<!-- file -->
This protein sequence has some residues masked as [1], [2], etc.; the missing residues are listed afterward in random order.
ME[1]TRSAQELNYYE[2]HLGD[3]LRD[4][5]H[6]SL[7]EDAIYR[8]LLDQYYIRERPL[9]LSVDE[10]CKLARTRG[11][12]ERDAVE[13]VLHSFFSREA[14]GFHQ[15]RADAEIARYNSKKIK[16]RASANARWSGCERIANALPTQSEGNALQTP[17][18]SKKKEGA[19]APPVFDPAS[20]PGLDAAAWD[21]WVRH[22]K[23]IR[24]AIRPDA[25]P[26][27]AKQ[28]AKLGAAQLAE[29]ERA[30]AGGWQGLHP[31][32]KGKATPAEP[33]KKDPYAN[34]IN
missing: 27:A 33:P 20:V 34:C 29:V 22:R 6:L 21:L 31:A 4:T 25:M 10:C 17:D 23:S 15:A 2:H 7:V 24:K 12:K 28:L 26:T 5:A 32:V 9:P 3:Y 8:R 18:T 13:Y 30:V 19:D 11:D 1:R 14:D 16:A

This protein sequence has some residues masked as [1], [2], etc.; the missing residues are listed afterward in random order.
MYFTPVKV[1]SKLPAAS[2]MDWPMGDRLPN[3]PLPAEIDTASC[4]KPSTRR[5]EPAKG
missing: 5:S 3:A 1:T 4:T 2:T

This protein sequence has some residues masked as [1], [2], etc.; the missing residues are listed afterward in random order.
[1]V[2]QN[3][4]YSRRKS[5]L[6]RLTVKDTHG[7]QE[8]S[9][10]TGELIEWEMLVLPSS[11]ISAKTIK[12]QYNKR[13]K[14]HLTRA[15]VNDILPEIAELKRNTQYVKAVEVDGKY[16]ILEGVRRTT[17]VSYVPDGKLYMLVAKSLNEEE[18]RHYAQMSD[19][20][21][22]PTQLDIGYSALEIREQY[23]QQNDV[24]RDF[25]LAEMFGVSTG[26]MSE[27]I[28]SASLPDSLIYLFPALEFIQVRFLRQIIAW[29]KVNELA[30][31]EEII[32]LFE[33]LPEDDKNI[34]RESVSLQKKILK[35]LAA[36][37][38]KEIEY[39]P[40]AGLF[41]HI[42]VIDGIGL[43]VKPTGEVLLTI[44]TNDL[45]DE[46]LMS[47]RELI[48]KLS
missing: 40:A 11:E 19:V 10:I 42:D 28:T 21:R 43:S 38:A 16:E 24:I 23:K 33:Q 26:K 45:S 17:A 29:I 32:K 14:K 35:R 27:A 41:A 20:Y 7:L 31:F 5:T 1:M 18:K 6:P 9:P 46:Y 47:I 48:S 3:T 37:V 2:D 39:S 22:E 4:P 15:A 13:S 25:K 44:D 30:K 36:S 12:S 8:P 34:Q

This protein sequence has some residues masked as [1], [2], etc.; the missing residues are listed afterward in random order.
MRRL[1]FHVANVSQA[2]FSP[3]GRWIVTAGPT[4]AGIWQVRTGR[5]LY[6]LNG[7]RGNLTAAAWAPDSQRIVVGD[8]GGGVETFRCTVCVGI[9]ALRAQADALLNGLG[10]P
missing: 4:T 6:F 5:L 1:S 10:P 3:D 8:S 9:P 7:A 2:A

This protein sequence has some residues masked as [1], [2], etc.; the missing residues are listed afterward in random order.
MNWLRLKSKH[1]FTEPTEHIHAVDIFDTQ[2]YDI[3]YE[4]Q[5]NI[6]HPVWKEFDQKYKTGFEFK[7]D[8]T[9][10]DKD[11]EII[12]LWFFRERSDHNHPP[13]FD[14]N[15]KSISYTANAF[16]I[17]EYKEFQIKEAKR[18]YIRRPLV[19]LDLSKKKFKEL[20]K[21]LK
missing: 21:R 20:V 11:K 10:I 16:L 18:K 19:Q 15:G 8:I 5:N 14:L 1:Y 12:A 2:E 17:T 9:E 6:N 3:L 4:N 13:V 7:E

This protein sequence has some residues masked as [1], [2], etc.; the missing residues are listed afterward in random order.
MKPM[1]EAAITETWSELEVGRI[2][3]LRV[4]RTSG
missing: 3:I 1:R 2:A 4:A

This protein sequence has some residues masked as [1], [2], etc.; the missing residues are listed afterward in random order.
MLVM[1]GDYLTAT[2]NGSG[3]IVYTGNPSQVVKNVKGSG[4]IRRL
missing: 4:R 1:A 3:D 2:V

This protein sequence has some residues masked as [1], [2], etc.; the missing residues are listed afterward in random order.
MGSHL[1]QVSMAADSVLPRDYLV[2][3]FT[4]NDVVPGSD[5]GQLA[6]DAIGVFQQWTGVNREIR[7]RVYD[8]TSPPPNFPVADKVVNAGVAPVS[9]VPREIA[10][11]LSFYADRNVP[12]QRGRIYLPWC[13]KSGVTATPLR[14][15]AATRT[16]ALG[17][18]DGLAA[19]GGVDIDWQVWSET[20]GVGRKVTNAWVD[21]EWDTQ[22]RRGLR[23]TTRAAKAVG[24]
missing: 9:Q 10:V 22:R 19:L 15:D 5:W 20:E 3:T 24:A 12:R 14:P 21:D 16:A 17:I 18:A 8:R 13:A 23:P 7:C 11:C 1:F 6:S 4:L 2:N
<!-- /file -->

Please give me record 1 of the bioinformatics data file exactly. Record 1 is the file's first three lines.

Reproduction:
This protein sequence has some residues masked as [1], [2], etc.; the missing residues are listed afterward in random order.
ME[1]TRSAQELNYYE[2]HLGD[3]LRD[4][5]H[6]SL[7]EDAIYR[8]LLDQYYIRERPL[9]LSVDE[10]CKLARTRG[11][12]ERDAVE[13]VLHSFFSREA[14]GFHQ[15]RADAEIARYNSKKIK[16]RASANARWSGCERIANALPTQSEGNALQTP[17][18]SKKKEGA[19]APPVFDPAS[20]PGLDAAAWD[21]WVRH[22]K[23]IR[24]AIRPDA[25]P[26][27]AKQ[28]AKLGAAQLAE[29]ERA[30]AGGWQGLHP[31][32]KGKATPAEP[33]KKDPYAN[34]IN
missing: 27:A 33:P 20:V 34:C 29:V 22:R 6:L 21:L 31:A 4:T 25:M 10:C 17:D 23:S 15:A 2:H 7:V 24:K 12:K 28:L 26:T 5:A 32:V 9:P 3:Y 8:R 18:T 13:Y 30:V 19:D 11:D 1:R 14:D 16:A